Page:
STATUS: No confirmed cases of COVID-19 on the UCLA campus at this time.
12:28 p.m., March 13
UCLA Chancellor Gene Block wanted you to know that he is self-quarantining at home for the next 14 days after learning this morning that he came in contact with an individual with a confirmed case of COVID-19. While he is currently asymptomatic and continues his duties running the campus, he felt it was important to keep the UCLA community aware and informed. He knows there are many of you who are similarly self-quarantining and wants you to know that you have the support of the entire Bruin community.
UCLA Chancellor Gene Block sent a message to the campus community today informing everyone about the following changes to limit the spread of COVID-19 effective March 11.
- UCLA will suspend in-person classes wherever possible and transition to online platforms through April 10, which is the end of the second week of Spring Quarter.
- Winter Quarter final exams will be offered remotely. Instructors are asked to communicate with students how final exams, if applicable, will be offered without the need to assemble in person (for example, take home, online or other alternative formats).
- Students are encouraged to start the Spring Quarter remotely from home. University housing will remain open through Spring Break and beyond for those who need it.
- UCLA is transitioning over the next few days to cancel nonessential gatherings of more than 100 people through April 10.
- Campus remains open, including housing, hospitals, clinics and research laboratories.
Click here to read the full message.
- Mental health counseling services are available. To speak with a member of the UCLA Counseling and Psychological Services staff, call 310-825-0768.
- UCLA is hosting information sessions to answer questions about COVID-19. They are available on livestream at this link.
- Update for staff who work at UCLA.
How do I prevent the spread of COVID-19?
Public health officials recommend the following steps to prevent the spread of all respiratory viruses, including influenza and COVID-19.
- Wash your hands frequently and for at least 20 seconds with soap and water or alcohol-based hand sanitizer.
- Cough into your elbow or a tissue and not your hands. Dispose of the tissue.
- Clean and disinfect frequently touched surfaces at home, work and school.
- Avoid touching your eyes, nose and mouth.
- Avoid close contact with people who are sick.
- If you are sick, stay home and do not travel or report to work.
- Practice healthy habits: Get plenty of sleep, be physically active, manage your stress, drink plenty of fluids and eat nutritious food.
How does maintaining a “safe distance” from other people help prevent the disease from spreading? And what is a “safe distance”?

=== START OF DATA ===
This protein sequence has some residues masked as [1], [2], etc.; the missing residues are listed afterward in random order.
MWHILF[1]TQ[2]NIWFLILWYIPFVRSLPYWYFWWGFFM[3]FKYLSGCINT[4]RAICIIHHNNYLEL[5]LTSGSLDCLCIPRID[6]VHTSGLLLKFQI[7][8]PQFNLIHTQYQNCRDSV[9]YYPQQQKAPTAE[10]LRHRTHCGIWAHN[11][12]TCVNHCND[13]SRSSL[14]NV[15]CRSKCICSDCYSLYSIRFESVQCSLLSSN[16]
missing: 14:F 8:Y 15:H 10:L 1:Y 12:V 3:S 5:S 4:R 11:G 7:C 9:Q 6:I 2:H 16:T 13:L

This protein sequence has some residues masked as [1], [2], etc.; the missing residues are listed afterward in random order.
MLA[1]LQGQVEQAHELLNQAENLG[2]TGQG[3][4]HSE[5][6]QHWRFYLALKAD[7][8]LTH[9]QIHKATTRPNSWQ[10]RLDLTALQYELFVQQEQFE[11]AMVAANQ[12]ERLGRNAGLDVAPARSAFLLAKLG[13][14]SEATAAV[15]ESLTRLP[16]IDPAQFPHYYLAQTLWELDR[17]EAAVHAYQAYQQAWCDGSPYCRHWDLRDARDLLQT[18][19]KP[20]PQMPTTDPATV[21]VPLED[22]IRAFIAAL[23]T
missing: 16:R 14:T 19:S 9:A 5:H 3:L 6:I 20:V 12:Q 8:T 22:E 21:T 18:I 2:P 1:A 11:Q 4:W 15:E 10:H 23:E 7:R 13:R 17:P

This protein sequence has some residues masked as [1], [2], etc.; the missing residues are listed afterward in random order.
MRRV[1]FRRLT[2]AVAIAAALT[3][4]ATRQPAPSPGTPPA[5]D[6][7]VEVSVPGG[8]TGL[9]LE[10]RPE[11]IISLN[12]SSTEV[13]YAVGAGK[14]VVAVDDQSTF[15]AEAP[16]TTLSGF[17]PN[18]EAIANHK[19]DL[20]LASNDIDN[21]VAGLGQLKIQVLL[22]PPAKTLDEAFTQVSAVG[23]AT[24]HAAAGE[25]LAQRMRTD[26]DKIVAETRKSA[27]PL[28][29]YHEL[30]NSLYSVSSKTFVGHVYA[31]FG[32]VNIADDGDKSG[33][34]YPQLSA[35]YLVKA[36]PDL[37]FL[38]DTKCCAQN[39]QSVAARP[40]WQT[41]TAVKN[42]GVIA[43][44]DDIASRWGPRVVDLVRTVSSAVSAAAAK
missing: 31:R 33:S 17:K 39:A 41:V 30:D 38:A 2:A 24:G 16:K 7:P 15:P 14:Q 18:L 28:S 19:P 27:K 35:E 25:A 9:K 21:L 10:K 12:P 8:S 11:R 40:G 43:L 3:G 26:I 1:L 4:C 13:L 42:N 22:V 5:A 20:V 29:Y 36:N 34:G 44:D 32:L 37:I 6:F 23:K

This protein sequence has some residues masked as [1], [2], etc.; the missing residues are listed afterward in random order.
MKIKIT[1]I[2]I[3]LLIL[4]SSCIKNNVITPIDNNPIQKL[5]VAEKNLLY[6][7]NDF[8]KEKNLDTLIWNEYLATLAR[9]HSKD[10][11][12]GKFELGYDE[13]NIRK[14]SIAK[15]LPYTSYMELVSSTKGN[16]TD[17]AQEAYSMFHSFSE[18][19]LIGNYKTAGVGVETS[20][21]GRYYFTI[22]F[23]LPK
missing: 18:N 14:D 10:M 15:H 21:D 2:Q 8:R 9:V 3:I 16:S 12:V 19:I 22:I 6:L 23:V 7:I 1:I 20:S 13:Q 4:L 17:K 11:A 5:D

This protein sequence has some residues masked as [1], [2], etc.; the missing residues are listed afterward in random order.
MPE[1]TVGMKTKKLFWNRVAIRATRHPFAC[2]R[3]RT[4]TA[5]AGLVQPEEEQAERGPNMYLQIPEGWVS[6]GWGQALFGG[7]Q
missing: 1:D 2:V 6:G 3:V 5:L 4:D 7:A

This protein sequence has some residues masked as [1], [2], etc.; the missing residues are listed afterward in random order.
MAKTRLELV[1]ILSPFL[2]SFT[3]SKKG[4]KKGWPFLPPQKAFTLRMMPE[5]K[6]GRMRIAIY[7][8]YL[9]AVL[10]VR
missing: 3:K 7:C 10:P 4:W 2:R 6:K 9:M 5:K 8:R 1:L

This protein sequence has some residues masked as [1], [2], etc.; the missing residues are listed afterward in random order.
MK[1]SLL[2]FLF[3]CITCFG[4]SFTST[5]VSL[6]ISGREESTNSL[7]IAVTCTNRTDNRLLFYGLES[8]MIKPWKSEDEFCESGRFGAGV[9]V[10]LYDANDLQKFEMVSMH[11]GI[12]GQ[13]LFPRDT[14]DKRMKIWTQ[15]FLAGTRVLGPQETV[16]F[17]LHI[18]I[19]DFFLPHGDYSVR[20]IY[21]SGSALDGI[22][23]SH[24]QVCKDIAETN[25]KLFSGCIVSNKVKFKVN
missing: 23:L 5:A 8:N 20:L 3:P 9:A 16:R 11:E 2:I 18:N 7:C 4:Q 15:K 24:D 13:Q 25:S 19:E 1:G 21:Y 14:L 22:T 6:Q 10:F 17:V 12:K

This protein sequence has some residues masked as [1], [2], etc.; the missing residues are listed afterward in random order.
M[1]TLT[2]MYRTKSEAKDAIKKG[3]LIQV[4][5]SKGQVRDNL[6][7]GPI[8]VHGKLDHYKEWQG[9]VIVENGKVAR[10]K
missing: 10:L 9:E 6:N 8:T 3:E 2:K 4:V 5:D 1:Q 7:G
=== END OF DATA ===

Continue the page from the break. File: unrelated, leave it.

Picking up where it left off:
The best way to limit the spread of COVID-19 or any contagious disease, according to health experts, is to maintain a safe distance from other people. Remaining six feet away from others, wherever possible, can help prevent infections transmitted by an uncovered cough or sneeze and also by touching a contaminated surface. Avoiding large groups in crowded spaces is a scientifically proven way to lower the infection risk and the spread of a virus.
What if I develop flu-like symptoms?
Flu symptoms include fever, cough and difficulty breathing. If you develop symptoms consistent with the flu or are concerned that you may have been exposed to COVID-19:
- Students: Call the Ashe Center Infection Control Line at 310-206-6217. Callers will speak with a registered nurse who will determine the need for further testing and treatment. Students should stay at home, avoid attending classes, and not eat in the dining halls until they are cleared by the Ashe Center.
- Faculty and staff: Seek medical care from your health care provider. Please call ahead so that the facility may plan ahead to minimize potential spread.
Should I wear a facemask?
There is no need to wear a facemask unless you have symptoms of an airborne infectious disease or are in prolonged close contact (about 3 feet) with a contagious person. Outside of these circumstances, the U.S. Centers for Disease Control and Prevention does not recommend use of a facemask by members of the general public.
What if I see someone whom I suspect has COVID-19?
While the vast majority of the infections have occurred in Wuhan, China, we must not stigmatize anyone in our community based on national origin. Someone who has a cough or a fever does not necessarily have coronavirus.
Video FAQ with Dr. Daniel Uslan, clinical chief of the division of infectious diseases at the David Geffen School of Medicine at UCLA. Recorded on Feb. 7.
Click here to read the FAQ with Uslan.
This article originally appeared in the UCLA Newsroom.